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AlphaMicron: A Liquid Crystal Technology That Can Change Light Levels Instantaneously



Air Force SBIR/STTR Program Manager


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AlphaMicron: A Liquid Crystal Technology That Can Change Light Levels Instantaneously

The pilot scans information feeding into his helmet-mounted display, tracking air speed and monitoring changing information about the target on the ground. In a quick turn and descent, he pushes the plane from flickering gloom of a high stratus layer up to a brightly lit flight path above the clouds. For intermittent moments, his helmet-mounted display screen washes out in the changing light conditions.

A thousand miles away outside a remote desert village, a special ops team storms a warehouse where hostages are being held, bursting from glaring daylight into a dark, windowless building. Do they waste precious seconds swapping sunglasses for clear ballistic eyewear before they enter?

Concern about reliable visibility of helmet-mounted displays led to a revolutionary light-attenuating liquid crystal technology that is working its way into flight helmet visors as well as combat eyewear for on-the-ground warfighters.

Bahman Taheri was on the faculty at Kent State University’s renowned Liquid Crystal Institute (LCI) when the Air Force approached looking for solutions to their helmet-mounted display visibility issues—solutions that had so far been stubbornly elusive. Traditional transition lenses (like in glasses that turn dark when exposed to sunlight), are based on a passive photochromic system, which was far too slow for military purposes, and also doesn’t work in a cockpit or behind a windshield. A faster electrochromic system is used for things like darkening windows, but that technology is energy consumptive and the application to optics is limited.

The catch was, the Air Force wasn’t merely interested in feasibility when they approached LCI. “They wanted a product, not more research,” recalls Taheri. That meant the Air Force needed to work with a company, not an academic institution. Taheri felt intrigued, challenged, and confident he could help. With the backing of an Air Force SBIR, he and two colleagues from the LCI, Tamas Kosa and Peter Palffy-Muhoray, co-founded AlphaMicron in 1997.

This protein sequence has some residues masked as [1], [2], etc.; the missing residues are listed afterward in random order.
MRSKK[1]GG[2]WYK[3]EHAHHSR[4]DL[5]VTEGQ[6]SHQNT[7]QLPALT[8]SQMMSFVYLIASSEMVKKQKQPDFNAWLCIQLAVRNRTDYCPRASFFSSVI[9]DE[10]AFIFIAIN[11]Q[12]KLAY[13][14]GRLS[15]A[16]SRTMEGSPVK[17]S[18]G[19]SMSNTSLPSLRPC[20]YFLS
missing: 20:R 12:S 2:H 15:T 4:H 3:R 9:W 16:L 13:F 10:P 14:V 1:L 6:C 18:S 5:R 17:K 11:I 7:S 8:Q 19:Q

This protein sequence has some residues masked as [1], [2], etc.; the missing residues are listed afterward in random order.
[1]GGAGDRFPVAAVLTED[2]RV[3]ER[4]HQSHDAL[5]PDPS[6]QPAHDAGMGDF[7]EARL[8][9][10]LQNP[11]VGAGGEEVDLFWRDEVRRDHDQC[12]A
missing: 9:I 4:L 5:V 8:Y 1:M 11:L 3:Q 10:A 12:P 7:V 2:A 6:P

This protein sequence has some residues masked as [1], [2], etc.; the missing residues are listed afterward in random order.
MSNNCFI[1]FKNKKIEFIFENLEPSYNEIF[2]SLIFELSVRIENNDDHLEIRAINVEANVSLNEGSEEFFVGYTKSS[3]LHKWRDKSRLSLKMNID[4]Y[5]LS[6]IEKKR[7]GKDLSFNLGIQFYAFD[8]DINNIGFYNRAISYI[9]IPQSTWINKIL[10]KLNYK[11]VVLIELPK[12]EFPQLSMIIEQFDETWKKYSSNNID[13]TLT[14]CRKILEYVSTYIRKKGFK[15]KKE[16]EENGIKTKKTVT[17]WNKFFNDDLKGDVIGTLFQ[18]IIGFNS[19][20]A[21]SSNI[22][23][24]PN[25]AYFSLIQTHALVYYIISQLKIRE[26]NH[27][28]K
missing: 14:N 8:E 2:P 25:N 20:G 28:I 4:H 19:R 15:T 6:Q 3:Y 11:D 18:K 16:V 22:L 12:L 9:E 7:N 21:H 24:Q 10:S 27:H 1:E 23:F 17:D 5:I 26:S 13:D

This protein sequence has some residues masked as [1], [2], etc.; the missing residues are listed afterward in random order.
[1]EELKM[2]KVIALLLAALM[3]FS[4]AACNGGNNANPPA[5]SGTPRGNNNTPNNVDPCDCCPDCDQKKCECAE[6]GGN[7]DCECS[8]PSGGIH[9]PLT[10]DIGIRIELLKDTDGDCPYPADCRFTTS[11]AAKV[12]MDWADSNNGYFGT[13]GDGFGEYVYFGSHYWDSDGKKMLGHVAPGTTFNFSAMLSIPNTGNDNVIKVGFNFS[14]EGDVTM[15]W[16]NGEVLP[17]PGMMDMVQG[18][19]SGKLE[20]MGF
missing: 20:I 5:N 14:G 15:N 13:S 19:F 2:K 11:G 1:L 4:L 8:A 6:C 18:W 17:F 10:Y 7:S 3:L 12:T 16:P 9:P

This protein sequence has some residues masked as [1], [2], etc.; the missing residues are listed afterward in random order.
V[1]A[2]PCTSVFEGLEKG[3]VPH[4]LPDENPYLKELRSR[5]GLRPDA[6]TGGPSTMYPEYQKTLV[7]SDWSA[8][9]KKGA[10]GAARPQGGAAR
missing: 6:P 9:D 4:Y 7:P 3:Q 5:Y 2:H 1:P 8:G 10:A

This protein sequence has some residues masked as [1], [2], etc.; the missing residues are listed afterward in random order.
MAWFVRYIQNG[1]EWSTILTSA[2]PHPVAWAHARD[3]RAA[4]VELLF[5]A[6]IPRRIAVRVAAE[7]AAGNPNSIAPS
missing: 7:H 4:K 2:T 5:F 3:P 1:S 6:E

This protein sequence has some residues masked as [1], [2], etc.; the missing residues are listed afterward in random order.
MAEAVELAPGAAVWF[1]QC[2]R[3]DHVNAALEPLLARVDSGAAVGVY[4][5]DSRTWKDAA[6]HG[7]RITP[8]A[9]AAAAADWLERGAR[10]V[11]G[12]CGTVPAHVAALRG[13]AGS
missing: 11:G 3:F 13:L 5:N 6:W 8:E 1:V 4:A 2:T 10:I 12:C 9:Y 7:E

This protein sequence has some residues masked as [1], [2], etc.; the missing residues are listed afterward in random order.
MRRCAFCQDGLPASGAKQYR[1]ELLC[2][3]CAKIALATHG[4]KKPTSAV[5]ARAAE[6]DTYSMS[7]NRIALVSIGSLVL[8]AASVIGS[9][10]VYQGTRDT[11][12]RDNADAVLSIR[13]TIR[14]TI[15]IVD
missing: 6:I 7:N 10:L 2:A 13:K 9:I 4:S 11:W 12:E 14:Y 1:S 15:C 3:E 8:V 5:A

Under the multi-phase Air Force SBIR, AlphaMicron developed a liquid crystal technology, integrated into a flexible film, that can instantaneously adapt to changing ambient light conditions with the click of a small battery-powered switch.

Dubbed eTint®, the technology is based on the integration of a dichroic dye into a liquid crystal matrix. Dichroic dyes are comprised of molecules with directional orientation. Researchers have synthesized several hundred different types of dichroic dyes, and can design molecules with specific properties. When dissolved into liquid crystal, the dye molecules tend to arrange themselves in alignment with the liquid crystal molecules. So when a voltage is applied to make the liquid crystal “host” orient in a certain way, the “guest” dichroic dye follows suit. This changes the transmission of light through the host. According to Taheri, the mixture of dichroic dye and liquid crystal is a little bit like the Coca-Cola formula. It has to hit the exact right sweet spot, in a complicated process of experimentation, tweaking, and testing. Not only did AlphaMicron need to find the correct liquid-crystal-to-dye formula, they also had to meet other specific parameters set by the Air Force: the technology had to work on a curved plastic platform, have a clear state of 50 to 70 percent (about the same as a car windshield), and importantly, be a “fail to clear” system. In other words, if the battery failed, the visor would revert to the clear state. This was among the most challenging aspects to the technology, but AlphaMicron succeeded on all fronts.